<philosophical terminolgoy> fourteenth-, fifteenth- and sixteenth-century European intellectual movement characterized by rejection of scholastic authority, renewed interest in classical antiquity, and excitement about the prospect of achieving scientific knowledge. Prominent Renaissance thinkers include Lorenzo Valla, Marsillio Ficino, Giovanni Pico della Mirandola, Desiderius Erasmus, Thomas More, Giordano Bruno, and Francisco Suarez. Recommended Reading: Cambridge Translations of Renaissance Philosophical Texts, ed. by Jill Kraye (Cambridge, 1998); Paul Oskar Kristeller, Renaissance Thought and Its Sources (Columbia, 1981); The Cambridge History of Renaissance Philosophy, ed. by Charles B. Schmitt, Quentin Skinner, and Jill Kraye (0521397480); and Renaissance Philosophy of Man: Petrarca, Valla, Ficino, Pico, Pomponazzi, Vives, ed. by Ernst Cassirer, Paul Oskar Kristeller, and John H. Randall (Chicago, 1956).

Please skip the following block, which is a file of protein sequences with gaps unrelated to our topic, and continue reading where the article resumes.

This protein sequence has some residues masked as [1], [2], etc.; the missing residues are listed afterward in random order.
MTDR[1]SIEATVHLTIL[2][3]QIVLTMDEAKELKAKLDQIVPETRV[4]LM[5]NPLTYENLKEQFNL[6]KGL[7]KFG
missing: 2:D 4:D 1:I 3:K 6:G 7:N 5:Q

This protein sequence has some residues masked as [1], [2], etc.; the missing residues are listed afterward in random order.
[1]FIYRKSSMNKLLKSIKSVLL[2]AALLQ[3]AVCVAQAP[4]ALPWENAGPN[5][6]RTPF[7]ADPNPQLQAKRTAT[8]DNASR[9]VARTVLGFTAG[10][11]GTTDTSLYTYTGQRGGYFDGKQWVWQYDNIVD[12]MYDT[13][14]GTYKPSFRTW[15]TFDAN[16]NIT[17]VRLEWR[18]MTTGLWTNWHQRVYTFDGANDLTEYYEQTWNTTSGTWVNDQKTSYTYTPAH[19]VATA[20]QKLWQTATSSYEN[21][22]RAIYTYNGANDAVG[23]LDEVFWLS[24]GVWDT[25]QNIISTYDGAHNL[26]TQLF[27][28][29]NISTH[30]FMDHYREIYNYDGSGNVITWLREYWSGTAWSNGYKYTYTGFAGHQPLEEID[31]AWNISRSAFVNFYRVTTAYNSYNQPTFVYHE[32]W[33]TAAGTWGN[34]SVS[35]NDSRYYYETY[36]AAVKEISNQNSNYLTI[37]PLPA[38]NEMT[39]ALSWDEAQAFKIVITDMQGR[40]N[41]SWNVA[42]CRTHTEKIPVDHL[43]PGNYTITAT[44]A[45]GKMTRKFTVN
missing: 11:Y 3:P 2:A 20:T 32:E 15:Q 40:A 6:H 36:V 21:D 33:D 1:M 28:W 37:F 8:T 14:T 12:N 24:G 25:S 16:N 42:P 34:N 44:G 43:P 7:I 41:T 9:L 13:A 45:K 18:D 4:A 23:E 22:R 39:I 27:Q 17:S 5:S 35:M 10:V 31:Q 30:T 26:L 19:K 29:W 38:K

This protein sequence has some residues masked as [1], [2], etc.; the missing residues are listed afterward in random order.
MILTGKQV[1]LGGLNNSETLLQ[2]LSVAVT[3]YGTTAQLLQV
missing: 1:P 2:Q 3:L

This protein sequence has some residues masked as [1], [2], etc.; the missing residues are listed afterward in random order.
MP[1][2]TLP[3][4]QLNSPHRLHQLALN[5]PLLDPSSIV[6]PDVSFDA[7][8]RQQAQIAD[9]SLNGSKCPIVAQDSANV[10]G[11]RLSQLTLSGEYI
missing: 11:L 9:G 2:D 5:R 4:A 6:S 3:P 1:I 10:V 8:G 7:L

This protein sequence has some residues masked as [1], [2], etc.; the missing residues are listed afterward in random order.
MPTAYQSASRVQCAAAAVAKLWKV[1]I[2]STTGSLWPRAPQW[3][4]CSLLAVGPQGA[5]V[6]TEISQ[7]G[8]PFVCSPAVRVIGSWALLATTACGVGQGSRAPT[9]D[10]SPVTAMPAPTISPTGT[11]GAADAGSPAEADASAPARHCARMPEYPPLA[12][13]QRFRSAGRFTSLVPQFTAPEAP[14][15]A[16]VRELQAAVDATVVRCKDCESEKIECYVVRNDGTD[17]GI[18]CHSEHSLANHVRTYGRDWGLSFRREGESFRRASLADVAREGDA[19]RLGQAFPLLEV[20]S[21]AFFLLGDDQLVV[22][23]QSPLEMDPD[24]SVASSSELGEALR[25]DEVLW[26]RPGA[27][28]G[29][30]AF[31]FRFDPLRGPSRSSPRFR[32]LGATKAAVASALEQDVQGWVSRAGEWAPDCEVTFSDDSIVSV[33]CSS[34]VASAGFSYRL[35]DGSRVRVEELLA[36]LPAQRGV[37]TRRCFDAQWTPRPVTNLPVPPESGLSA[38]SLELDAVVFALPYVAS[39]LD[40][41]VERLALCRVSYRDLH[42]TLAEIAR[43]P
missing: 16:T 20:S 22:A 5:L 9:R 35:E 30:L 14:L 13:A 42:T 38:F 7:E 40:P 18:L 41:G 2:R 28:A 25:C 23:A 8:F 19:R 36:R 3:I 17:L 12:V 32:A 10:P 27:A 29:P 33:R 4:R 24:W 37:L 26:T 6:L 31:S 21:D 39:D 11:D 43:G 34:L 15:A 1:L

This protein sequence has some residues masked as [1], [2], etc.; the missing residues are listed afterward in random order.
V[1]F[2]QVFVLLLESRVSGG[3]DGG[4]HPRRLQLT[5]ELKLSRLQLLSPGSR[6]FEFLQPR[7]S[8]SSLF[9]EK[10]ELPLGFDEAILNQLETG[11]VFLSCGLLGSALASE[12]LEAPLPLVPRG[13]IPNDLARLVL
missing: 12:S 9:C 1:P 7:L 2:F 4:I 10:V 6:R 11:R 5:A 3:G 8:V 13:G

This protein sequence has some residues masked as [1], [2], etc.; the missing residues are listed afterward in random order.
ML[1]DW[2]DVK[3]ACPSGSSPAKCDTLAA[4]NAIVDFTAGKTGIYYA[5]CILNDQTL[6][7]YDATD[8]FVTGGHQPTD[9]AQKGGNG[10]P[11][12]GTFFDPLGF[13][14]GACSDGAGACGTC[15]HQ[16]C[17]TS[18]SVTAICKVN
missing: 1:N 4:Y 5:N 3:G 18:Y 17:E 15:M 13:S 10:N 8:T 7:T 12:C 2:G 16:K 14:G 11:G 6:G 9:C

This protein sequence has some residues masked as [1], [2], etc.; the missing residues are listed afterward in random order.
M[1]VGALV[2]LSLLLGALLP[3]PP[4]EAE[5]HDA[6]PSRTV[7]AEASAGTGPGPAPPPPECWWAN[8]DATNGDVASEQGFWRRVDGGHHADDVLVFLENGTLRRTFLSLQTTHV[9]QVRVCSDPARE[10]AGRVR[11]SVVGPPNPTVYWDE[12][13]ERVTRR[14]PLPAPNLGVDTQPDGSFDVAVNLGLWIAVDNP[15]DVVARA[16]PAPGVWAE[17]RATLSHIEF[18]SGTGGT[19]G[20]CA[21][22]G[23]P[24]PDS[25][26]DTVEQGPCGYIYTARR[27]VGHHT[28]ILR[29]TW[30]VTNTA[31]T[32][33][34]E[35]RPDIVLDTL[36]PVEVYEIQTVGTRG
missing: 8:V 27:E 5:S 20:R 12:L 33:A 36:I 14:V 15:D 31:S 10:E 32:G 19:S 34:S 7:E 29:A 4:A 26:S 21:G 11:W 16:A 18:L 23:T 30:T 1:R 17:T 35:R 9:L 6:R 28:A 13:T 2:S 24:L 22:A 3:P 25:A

[A Dictionary of Philosophical Terms and Names]
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